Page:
After a week off from the mindfulness challenge (I forgot to pick a card out and only realised on Friday, so decided to knock it on its head for that week), I’m back and ready with a great task this week!
This week’s task was designed to take a step back from stress and lessen its impact. Every time I started to feel even a little bit stressed, I had to stand or sit up straight and take three deep, slow breaths. I was to focus purely on my breathing and nothing else. I thought this would be a good task to try, and decided to combine it with some techniques I learned in a recent episode of The Beauty of Conflict podcast. They talk about taking a breather when starting to feel stressed and moving your head from side to side whilst focusing on an object in each circumstance. It’s designed to make you become more mindful and in the moment, rather than reacting from a place of stress and pressure. Honestly, I found the entire task this week so helpful!
Stress is a funny thing. I always thought that it was the experience of going through intense bouts of something drastic (ie the death of a loved one, a huge workload or bullying at work, problems in a relationship etc.) but I think it’s important to understand that stress manifests in various ways, and they don’t always have to seem (or feel) so serious. Stress can be anything that makes you feel uncomfortable, and the definition that I find most resonates can be provided by Mind charity, which is:
“Our reaction to being placed under pressure – the feelings we get when we have demands placed on us that we find difficult to cope with.”
A lot of people don’t realise when they’re feeling stressed, or they are so used to throwing the term about that they subconsciously tell themselves its importance is minimised. But stress is a hugely important issue, and if it isn’t managed appropriately, it can have physical consequences such as headaches, colds, infections and muscle tensions as well as much more serious issues. It’s interesting when you think that a psychological condition can manifest physically in your body, and it’s really not something you want to underestimate.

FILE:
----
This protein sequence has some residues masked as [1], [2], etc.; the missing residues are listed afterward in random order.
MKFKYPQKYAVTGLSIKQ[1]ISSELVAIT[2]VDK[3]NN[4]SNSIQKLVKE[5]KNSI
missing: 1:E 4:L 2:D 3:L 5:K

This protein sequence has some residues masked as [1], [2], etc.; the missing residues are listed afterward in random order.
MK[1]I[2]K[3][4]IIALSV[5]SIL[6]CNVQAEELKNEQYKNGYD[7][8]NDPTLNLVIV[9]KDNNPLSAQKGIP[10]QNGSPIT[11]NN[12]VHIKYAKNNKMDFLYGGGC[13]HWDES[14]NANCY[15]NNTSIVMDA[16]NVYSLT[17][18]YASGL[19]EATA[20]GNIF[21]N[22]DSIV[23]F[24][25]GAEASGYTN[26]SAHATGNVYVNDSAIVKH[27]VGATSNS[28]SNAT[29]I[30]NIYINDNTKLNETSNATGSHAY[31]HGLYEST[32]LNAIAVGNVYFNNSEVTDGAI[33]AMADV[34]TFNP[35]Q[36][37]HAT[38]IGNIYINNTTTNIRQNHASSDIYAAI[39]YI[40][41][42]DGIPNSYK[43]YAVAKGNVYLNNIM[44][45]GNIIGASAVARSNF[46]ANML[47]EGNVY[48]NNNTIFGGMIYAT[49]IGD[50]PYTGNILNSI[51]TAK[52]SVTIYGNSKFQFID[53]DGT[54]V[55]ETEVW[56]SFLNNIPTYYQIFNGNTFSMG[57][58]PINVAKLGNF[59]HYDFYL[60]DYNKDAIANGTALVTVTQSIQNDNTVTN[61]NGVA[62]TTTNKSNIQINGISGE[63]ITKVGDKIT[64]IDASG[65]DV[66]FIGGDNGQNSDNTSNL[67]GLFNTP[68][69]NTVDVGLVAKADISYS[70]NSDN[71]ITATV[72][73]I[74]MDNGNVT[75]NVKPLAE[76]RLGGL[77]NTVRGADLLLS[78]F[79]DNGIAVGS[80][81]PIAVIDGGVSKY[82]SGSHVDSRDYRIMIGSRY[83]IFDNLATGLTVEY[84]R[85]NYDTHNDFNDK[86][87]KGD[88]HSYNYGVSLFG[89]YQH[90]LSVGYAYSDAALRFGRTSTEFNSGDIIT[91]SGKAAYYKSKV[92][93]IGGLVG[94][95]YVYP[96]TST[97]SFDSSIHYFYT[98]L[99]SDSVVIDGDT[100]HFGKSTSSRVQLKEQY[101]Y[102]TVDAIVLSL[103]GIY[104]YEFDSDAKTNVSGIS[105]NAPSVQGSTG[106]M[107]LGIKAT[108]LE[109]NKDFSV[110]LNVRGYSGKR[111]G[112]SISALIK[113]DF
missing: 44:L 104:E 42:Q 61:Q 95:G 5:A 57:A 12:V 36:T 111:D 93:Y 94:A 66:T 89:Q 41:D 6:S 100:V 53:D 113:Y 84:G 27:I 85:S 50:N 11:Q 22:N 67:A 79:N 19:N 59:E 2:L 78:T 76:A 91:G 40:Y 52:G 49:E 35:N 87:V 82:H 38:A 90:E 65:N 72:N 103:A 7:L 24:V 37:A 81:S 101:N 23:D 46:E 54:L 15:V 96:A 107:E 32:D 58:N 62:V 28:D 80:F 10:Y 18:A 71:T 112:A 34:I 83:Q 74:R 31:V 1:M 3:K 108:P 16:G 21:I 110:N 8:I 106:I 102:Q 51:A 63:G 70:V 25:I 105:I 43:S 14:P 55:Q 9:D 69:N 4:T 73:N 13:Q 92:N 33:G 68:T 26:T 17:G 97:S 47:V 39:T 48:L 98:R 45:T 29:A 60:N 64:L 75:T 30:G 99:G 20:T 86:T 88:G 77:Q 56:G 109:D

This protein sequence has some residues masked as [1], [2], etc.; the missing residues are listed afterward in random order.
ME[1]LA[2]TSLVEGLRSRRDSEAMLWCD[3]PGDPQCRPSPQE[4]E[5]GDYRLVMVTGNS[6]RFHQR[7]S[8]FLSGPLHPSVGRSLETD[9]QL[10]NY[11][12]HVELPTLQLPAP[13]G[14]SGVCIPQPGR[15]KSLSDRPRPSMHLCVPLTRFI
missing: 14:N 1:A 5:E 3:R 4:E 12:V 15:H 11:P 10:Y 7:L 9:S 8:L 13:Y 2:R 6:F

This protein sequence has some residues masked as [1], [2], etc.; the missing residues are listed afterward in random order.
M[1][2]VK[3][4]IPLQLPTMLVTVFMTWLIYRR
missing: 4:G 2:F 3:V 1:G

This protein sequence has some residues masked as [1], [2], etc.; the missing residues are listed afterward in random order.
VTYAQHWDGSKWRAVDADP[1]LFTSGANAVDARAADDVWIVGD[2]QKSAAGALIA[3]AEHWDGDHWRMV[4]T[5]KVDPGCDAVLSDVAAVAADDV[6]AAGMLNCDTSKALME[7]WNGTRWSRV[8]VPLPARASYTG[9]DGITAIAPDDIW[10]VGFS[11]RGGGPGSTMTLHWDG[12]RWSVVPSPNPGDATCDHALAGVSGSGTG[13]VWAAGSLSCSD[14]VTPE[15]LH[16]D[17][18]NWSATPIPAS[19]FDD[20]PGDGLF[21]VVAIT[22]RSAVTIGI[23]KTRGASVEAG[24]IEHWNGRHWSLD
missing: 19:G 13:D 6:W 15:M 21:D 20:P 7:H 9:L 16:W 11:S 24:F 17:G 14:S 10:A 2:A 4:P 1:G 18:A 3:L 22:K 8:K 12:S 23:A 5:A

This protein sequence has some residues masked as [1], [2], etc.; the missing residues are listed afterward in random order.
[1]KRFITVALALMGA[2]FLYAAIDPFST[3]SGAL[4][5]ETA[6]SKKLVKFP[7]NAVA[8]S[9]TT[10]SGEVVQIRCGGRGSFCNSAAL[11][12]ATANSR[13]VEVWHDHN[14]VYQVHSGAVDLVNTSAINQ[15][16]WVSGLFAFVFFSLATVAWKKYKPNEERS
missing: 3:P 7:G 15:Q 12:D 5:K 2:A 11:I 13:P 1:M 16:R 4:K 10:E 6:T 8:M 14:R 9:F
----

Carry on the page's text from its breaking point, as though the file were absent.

Now this isn’t a post about stress, because really, what I’m writing about this week doesn’t even begin to touch the surface. I could write essay after essay and still not describe the complications of stress. But what I can do is talk about stress in the paradigm of mindfulness, and more specifically the mindfulness challenge.
So I wanted to share some examples of when I undertook this challenge (it did say to do it when you even feel remotely stressed, even if you think it’s no big deal). This isn’t an exhaustive list but just a few that I can clearly remember that I practiced the task:
Whilst my next door neighbour’s child was throwing their 50th tantrum that day and I couldn’t hear my work call properly because the sound was so loud coming through the walls.
When I felt overwhelmed with a heavy workload from both of my jobs.
When I had imposter syndrome and felt that I don’t do a good job for my writing job and the company must only be keeping me on because they don’t know how to fire me.
When I saw people posting racist drivel online without bothering to check the source or credibility of the post.
When I saw people judging other people on social media knowing nothing about their circumstances.
When I saw a Liverpool fan slating the Black Lives Matter protests because ‘they’re all thugs’ a few weeks back, before gathering to celebrate Liverpool’s football win, then moaning that ‘not all fans should be tarred with the same brush’ when some imbecil set a firework off at the Liver Building.
Basically just being on social media generally (time for another detox?).
When my dog wouldn’t stop barking at a squirrel/cat/train/car/just about anything that exists whilst I’m trying to concentrate.
When I realised that I had quicker internet on my Nokia 3310 than I do with an internet provider (Virgin) that I pay stupid amounts each month for (note – I didn’t have internet on my 3310).
The list can go on but that should give you an idea of the type of thing I focussed on! Every time I felt remotely stressed, no matter of its perceived insignificance, I stopped in my tracks, took three deep breaths and moved my head and neck from side to side before choosing something to focus my attention upon. The gentle movement also released some tension from my shoulders and neck that I get from sitting at my desk all day, so that was a bonus!
I strongly recommend this challenge – it’s a very simple technique that actually did make me feel a lot calmer. I’ve always struggled to get on board with what I call ‘airy fairy techniques’ as I just think they don’t ever work. But these techniques really did work for me, and it’s great that something so simple can be so effective! The challenge really did lessen the impact of stress and I will implement this one in my life moving forwards. I recommend you try it! If you do, let me know how you get on!
I’ve had a sneak peek of next week’s challenge and I have to say, it might even be my favourite one yet! Exciting, right?!
See you next week!